Veronica Diveica

Veronica Diveica
Bangor University · School of Psychology

MSc Neuroimaging

About

12
Publications
1,600
Reads
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18
Citations
Citations since 2017
12 Research Items
18 Citations
2017201820192020202120222023024681012
2017201820192020202120222023024681012
2017201820192020202120222023024681012
2017201820192020202120222023024681012
Introduction
I am a doctoral student interested in how meaning is represented in the brain and retrieved in a flexible and context-appropriate way.
Additional affiliations
October 2019 - October 2022
Bangor University
Position
  • PhD Student
September 2018 - September 2019
Bangor University
Position
  • Master's Student
July 2018 - October 2018
Bangor University
Position
  • Research Intern
Description
  • Dr. Richard Binney's Laboratory - the Neuroscience of Social and Semantic Cognition
Education
October 2019 - October 2022
Bangor University
Field of study
  • Cognitive Neuroscience
September 2018 - September 2019
Bangor University
Field of study
  • Neuroimaging
September 2015 - July 2018
Bangor University
Field of study
  • Psychology

Publications

Publications (12)
Preprint
Full-text available
A key challenge for neurobiological models of social cognition is to elucidate whether brain regions are specialised for that domain. In recent years, discussion surrounding the role of the anterior temporal lobe (ATL) epitomises such debates; some argue it is part of a domain-specific network for social processing, while others claim it is a domai...
Article
Full-text available
The contribution and neural basis of cognitive control is under-specified in many prominent models of socio-cognitive processing. Important outstanding questions include whether there are multiple, distinguishable systems underpinning control and whether control is ubiquitously or selectively engaged across different social behaviours and task dema...
Preprint
Full-text available
concepts, like justice and friendship, are a central feature of our daily lives. Traditionally, abstract concepts are distinguished from other concepts in that they cannot be directly experienced through the senses. As such, they pose a challenge for strongly embodied models of semantic representation that assume a central role for sensorimotor inf...
Article
Full-text available
It has been proposed that social experience plays an important role in the grounding of concepts, and socialness has been proffered as a fundamental organisational principle underpinning semantic representation in the human brain. However, the empirical support for these hypotheses is limited by inconsistencies in the way socialness has been define...
Poster
Full-text available
The left inferior frontal gyrus (IFG) has been associated with numerous cognitive domains, including executive control, language, semantics and social cognition. One possibility, therefore, is that IFG subregions will reveal multiple functional specialisations. However, the organisation of this region and the degree to which functional differentiat...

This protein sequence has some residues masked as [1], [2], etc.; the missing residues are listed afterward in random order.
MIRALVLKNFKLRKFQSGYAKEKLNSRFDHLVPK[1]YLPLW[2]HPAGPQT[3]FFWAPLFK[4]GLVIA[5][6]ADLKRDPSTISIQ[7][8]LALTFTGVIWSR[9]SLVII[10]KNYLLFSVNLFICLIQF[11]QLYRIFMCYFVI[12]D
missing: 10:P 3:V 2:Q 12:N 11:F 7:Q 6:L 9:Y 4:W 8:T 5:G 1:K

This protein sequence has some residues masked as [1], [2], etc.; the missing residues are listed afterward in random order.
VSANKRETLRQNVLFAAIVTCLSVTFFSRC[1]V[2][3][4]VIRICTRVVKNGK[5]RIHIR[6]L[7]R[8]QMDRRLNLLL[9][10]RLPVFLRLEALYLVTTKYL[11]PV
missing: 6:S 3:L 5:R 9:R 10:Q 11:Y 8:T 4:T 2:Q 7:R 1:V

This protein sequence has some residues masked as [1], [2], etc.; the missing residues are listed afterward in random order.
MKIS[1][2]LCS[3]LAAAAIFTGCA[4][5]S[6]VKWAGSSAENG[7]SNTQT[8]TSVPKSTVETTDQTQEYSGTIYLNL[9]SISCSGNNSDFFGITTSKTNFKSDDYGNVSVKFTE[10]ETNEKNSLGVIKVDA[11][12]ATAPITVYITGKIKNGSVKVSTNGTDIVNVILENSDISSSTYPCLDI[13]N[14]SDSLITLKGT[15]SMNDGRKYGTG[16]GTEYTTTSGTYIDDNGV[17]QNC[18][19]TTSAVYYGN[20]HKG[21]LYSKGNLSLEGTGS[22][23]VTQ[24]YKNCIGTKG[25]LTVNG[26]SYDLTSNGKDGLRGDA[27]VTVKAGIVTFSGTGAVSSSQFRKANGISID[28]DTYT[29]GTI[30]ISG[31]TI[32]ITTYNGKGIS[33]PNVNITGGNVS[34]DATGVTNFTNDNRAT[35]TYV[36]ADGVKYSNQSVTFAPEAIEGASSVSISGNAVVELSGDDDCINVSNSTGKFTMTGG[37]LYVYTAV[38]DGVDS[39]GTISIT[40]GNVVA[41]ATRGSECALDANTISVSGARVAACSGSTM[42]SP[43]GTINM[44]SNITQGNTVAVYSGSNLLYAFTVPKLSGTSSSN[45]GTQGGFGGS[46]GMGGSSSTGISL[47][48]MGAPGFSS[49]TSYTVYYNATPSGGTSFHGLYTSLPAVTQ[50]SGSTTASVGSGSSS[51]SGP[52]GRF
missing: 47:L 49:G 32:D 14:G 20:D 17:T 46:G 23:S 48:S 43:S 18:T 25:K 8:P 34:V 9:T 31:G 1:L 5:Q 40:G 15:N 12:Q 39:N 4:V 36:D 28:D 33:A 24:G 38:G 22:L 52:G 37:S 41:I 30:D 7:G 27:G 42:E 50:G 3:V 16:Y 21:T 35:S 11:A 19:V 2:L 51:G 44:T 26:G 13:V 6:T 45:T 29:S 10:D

Article
Full-text available
Abstract concepts, like justice and friendship, are central features of our daily lives. Traditionally, abstract concepts are distinguished from other concepts in that they cannot be directly experienced through the senses. As such, they pose a challenge for strongly embodied models of semantic representation that assume a central role for sensorim...
Poster
Full-text available
Currently, there is a lack of consensus on whether brain regions involved in social processing are specialised for that domain or subserve a more general underlying function 1–5. Moreover, the extent to which domain-general systems contribute to social cognition remains unclear. Recently, it has been proposed that the semantic system involved in ex...
Article
Full-text available
A key challenge for neurobiological models of social cognition is to elucidate whether brain regions are specialised for that domain. In recent years, discussion surrounding the role of anterior temporal regions epitomises such debates; some argue the anterior temporal lobe (ATL) is part of a domain‐specific network for social processing, while oth...
Preprint
Full-text available
It has been proposed that social experience plays an important role in the grounding of concepts, and socialness has been proffered as a fundamental organisational principle underpinning semantic representation in the human brain. However, the empirical support for these hypotheses is limited by inconsistencies in the way socialness has been define...
Preprint
Full-text available
Most leading models of socio-cognitive processing devote little discussion to the nature and neuroanatomical correlates of cognitive control mechanisms. Recently, it has been proposed that the regulation of social behaviours could rely on brain regions specialised in the controlled retrieval of semantic information, namely the anterior inferior fro...
Poster
Full-text available
A core question for the cognitive sciences concerns how we flexibly interact with others and coordinate behaviour to achieve mutually beneficial outcomes. By modelling the cognitive processes underpinning neurotypical social interactions we may uncover clues as to the causes of social behavioural impairments that arise in the context of brain injur...
Poster
Full-text available
Many neurobiological accounts of the human ability to make mental state attributions (or theory or mind; TOM) posit a central role of the temporoparietal junction (TPJ)1, despite evidence from neuropsychology2 and functional neuroimaging3 that further suggests an important contribution from the anterior temporal lobes (ATL). A parallel set of liter...

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